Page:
United States: New York Appellate Division Strongly Supports In-House Law Firm Privilege Claim

Peter Jarvis is a Partner in Holland & Knight's Portland office


  • The First Judicial Department of the New York Appellate Division has upheld a claim of attorney-client privilege for documents reflecting communications between attorneys at a firm and that firm's in-house counsel.
  • The New York ruling adds to a string of recent decisions in other jurisdictions that have upheld the application of attorney-client privilege for communications between lawyers at a firm and their in-house counsel.
  • The strength of the opinion should make it easier for courts in states that have not yet addressed the issue to reach the same conclusion.

In Stock v. Schnader Harrison Segal & Lewis, 2016 WL 3556655 (N.Y. App. Div. 2016), the First Judicial Department of the New York Appellate Division upheld, in a case involving a former law firm client seeking to sue the firm, a claim of attorney-client privilege for documents reflecting communications between attorneys at the firm and that firm's in-house counsel. It was the first such appellate-level decision within the New York State judicial system. New York, therefore, joins a string of recent judicial decisions in other jurisdictions that uphold the application of attorney-client privilege for communications between lawyers at a firm and their in-house counsel. The strength of the opinion should also make it easier for courts in states that have not yet addressed the issue to reach the same conclusion.



This case arose from the prior representation by Schnader Harrison Segal & Lewis (the Firm) of plaintiff Kenneth Stock in the negotiation of a separation agreement from Stock's former employer. Subsequent to the completion of those negotiations, Stock also hired the Firm to represent him in federal litigation and an arbitration with his former employer to obtain certain rights that he believed were due him under the agreement.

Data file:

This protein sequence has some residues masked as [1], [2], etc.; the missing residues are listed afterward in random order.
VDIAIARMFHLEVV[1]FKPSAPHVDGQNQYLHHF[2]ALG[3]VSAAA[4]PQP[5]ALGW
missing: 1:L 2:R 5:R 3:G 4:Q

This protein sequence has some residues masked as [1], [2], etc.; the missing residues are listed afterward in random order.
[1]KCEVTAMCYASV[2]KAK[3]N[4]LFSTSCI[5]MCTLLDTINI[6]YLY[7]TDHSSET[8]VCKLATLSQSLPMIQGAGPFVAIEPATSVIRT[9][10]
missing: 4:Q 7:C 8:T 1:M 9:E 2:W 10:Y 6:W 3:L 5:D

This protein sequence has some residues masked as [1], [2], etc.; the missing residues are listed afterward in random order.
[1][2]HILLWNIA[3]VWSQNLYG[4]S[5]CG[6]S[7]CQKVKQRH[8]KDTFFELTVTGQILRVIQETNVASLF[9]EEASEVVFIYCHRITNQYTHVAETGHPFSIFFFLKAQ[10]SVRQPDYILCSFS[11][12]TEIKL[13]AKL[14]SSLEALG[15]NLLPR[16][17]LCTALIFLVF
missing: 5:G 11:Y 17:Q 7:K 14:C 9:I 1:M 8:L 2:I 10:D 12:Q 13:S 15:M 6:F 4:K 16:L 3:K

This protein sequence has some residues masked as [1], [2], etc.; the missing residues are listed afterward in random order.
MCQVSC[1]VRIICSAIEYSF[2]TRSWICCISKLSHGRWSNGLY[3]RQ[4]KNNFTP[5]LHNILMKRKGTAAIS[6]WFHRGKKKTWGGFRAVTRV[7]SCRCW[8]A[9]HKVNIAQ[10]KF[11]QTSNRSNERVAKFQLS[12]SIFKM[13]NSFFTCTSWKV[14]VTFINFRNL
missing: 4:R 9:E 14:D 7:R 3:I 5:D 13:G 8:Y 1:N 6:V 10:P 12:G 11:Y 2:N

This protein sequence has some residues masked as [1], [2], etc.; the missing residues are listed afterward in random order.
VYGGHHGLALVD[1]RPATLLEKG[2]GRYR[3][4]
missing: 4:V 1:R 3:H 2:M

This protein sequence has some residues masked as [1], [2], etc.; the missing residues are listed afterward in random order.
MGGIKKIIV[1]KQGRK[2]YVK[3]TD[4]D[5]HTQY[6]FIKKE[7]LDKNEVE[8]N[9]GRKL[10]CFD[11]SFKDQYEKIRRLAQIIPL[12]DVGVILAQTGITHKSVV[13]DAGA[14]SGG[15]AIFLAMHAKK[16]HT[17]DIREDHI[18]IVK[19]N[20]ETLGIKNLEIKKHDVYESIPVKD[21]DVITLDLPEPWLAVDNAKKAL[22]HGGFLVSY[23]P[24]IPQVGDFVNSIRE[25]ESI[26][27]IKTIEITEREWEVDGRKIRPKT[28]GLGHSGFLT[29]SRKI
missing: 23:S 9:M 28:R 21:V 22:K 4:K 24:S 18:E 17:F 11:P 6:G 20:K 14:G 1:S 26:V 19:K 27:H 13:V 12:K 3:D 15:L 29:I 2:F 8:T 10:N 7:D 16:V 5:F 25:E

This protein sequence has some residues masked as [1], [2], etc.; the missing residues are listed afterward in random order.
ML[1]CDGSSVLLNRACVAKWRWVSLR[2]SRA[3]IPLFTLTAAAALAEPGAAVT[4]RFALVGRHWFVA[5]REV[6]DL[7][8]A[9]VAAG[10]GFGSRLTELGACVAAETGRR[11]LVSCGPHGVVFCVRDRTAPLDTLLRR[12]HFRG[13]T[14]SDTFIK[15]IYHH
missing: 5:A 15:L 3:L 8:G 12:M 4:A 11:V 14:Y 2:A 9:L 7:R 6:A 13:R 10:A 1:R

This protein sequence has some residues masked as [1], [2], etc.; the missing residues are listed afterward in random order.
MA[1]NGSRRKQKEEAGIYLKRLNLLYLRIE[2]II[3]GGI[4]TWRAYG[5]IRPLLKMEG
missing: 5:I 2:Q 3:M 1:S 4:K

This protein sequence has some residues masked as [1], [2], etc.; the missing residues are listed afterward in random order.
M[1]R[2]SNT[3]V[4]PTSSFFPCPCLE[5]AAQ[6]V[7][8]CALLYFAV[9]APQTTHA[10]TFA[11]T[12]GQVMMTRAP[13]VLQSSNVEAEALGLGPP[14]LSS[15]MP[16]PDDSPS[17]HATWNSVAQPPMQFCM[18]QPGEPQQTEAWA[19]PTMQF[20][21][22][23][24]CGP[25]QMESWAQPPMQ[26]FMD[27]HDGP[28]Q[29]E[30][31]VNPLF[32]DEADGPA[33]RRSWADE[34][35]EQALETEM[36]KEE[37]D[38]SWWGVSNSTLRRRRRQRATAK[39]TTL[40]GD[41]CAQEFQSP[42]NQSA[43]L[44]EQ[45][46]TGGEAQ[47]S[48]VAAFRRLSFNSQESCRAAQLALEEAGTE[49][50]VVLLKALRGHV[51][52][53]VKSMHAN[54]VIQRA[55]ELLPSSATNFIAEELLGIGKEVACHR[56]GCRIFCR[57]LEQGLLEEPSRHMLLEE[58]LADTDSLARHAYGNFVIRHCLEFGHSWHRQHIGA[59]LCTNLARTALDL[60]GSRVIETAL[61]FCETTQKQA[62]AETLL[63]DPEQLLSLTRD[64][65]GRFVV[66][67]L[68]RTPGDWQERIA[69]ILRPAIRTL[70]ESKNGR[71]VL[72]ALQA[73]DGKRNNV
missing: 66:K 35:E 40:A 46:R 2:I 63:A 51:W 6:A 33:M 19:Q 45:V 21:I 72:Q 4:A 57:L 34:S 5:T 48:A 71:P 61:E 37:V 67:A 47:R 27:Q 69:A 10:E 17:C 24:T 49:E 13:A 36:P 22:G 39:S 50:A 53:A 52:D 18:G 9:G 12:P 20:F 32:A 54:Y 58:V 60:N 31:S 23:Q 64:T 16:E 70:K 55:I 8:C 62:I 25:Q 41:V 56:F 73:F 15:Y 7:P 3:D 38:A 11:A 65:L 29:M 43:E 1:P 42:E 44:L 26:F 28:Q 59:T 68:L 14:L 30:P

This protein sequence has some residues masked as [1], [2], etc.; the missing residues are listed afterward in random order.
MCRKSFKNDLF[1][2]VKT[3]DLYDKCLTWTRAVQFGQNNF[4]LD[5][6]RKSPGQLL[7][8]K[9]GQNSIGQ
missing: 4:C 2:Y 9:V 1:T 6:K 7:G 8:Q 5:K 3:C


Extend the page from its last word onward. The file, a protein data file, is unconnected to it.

The former employer took the position that Stock's woes were substantially caused by the Firm's representation of Stock in negotiating the separation agreement. When the former employer gave notice that it would call a Firm lawyer who had actively participated in the negotiations as a fact witness at the arbitration, several Firm lawyers consulted with the Firm's general counsel about the Firm's potential duties under New York Rule of Professional Conduct (RPC) 3.7, the state's attorney-witness rule. The Firm's in-house general counsel had never performed any work for Stock, and none of the time pertaining to these consultations was billed to Stock.

The arbitration ended in the former employer's favor, and the federal lawsuit brought by Stock was shortly dismissed thereafter. Stock then sued the Firm for malpractice and, in so doing, sought access to the in-house communications referenced above. Although the trial court had ordered that the documents be produced, the Appellate Division reversed and held that the documents were protected by the Firm's attorney-client privilege.

The Fiduciary Exception

The Appellate Division first noted that there was no universal a priori reason why law firms could not claim attorney-client privilege for communications with in-house counsel in the same general manner that business corporations do. The Appellate Division therefore agreed with Stock that the question before it was not whether in-house communications could be subject to attorney-client privilege at all but whether an exception to the attorney-client privilege applied on these facts.

The Appellate Division then noted that prior New York authority, like the authority in many but not all United States jurisdictions, supports what is called a "fiduciary exception" to attorney-client privilege. Under New York's version of the fiduciary exception, attorney-client privilege cannot be invoked for communications between a fiduciary and someone who is ostensibly the fiduciary's lawyer if the "real client" for purposes of the communications is a beneficiary of the fiduciary relationship rather than the fiduciary as an individual. The Appellate Division had no difficulty finding that in this instance, the "real client" of the discussions with the Firm's in-house counsel was the Firm (and its lawyers) and not Stock, the underlying client.